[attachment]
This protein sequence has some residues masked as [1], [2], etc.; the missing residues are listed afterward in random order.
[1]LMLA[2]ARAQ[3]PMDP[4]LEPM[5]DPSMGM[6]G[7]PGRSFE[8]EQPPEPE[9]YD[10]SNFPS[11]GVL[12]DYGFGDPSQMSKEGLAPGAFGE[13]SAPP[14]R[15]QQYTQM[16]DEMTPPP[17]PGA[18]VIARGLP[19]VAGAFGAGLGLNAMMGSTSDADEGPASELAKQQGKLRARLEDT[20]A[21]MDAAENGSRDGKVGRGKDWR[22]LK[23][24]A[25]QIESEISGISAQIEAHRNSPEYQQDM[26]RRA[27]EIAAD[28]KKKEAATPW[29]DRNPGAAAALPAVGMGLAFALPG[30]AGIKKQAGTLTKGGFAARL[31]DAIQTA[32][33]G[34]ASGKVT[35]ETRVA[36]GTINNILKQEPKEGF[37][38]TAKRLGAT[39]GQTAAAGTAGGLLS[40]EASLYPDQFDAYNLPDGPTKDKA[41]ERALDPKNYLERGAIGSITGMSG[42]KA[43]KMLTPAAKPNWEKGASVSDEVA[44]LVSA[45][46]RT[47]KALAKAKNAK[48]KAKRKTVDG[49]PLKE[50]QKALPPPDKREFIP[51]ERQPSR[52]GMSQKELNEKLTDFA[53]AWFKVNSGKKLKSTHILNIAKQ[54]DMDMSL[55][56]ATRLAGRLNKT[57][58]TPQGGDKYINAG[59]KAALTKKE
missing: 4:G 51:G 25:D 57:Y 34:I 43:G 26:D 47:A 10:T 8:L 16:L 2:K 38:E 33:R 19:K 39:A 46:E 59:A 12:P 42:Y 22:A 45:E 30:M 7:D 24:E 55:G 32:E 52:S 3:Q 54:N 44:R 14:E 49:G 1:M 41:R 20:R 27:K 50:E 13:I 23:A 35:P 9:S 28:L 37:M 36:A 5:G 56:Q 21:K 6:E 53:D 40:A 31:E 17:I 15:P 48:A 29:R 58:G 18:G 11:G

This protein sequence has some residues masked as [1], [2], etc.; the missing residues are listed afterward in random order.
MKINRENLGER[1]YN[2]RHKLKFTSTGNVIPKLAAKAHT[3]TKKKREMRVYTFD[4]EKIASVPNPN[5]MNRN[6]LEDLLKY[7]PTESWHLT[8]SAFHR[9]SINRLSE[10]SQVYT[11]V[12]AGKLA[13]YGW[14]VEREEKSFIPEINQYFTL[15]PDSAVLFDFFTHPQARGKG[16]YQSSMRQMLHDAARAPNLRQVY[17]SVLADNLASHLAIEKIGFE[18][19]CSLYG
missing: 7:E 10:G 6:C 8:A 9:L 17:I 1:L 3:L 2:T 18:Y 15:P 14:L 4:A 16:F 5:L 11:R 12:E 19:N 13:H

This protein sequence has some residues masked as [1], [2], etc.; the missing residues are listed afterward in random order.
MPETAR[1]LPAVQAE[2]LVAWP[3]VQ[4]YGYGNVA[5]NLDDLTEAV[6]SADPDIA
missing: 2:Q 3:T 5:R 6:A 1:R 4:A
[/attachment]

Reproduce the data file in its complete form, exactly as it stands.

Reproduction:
This protein sequence has some residues masked as [1], [2], etc.; the missing residues are listed afterward in random order.
[1]LMLA[2]ARAQ[3]PMDP[4]LEPM[5]DPSMGM[6]G[7]PGRSFE[8]EQPPEPE[9]YD[10]SNFPS[11]GVL[12]DYGFGDPSQMSKEGLAPGAFGE[13]SAPP[14]R[15]QQYTQM[16]DEMTPPP[17]PGA[18]VIARGLP[19]VAGAFGAGLGLNAMMGSTSDADEGPASELAKQQGKLRARLEDT[20]A[21]MDAAENGSRDGKVGRGKDWR[22]LK[23][24]A[25]QIESEISGISAQIEAHRNSPEYQQDM[26]RRA[27]EIAAD[28]KKKEAATPW[29]DRNPGAAAALPAVGMGLAFALPG[30]AGIKKQAGTLTKGGFAARL[31]DAIQTA[32][33]G[34]ASGKVT[35]ETRVA[36]GTINNILKQEPKEGF[37][38]TAKRLGAT[39]GQTAAAGTAGGLLS[40]EASLYPDQFDAYNLPDGPTKDKA[41]ERALDPKNYLERGAIGSITGMSG[42]KA[43]KMLTPAAKPNWEKGASVSDEVA[44]LVSA[45][46]RT[47]KALAKAKNAK[48]KAKRKTVDG[49]PLKE[50]QKALPPPDKREFIP[51]ERQPSR[52]GMSQKELNEKLTDFA[53]AWFKVNSGKKLKSTHILNIAKQ[54]DMDMSL[55][56]ATRLAGRLNKT[57][58]TPQGGDKYINAG[59]KAALTKKE
missing: 4:G 51:G 25:D 57:Y 34:I 43:G 26:D 47:A 10:T 8:L 16:L 2:K 38:E 33:R 19:K 39:A 46:E 59:A 12:P 42:Y 22:A 45:E 30:M 7:D 24:E 55:G 32:E 52:S 3:Q 54:N 44:R 14:E 49:G 1:M 41:R 20:R 27:K 50:E 13:I 23:A 35:P 9:S 28:L 37:M 36:A 5:G 56:Q 21:K 6:E 53:D 40:A 31:E 17:I 15:P 48:A 29:R 58:G 18:G 11:G

This protein sequence has some residues masked as [1], [2], etc.; the missing residues are listed afterward in random order.
MKINRENLGER[1]YN[2]RHKLKFTSTGNVIPKLAAKAHT[3]TKKKREMRVYTFD[4]EKIASVPNPN[5]MNRN[6]LEDLLKY[7]PTESWHLT[8]SAFHR[9]SINRLSE[10]SQVYT[11]V[12]AGKLA[13]YGW[14]VEREEKSFIPEINQYFTL[15]PDSAVLFDFFTHPQARGKG[16]YQSSMRQMLHDAARAPNLRQVY[17]SVLADNLASHLAIEKIGFE[18][19]CSLYG
missing: 7:E 10:G 6:C 8:A 9:L 17:I 1:L 3:L 2:T 18:Y 15:P 14:L 4:A 16:F 5:L 11:R 12:E 19:N 13:H

This protein sequence has some residues masked as [1], [2], etc.; the missing residues are listed afterward in random order.
MPETAR[1]LPAVQAE[2]LVAWP[3]VQ[4]YGYGNVA[5]NLDDLTEAV[6]SADPDIA
missing: 2:Q 3:T 5:R 6:A 1:R 4:A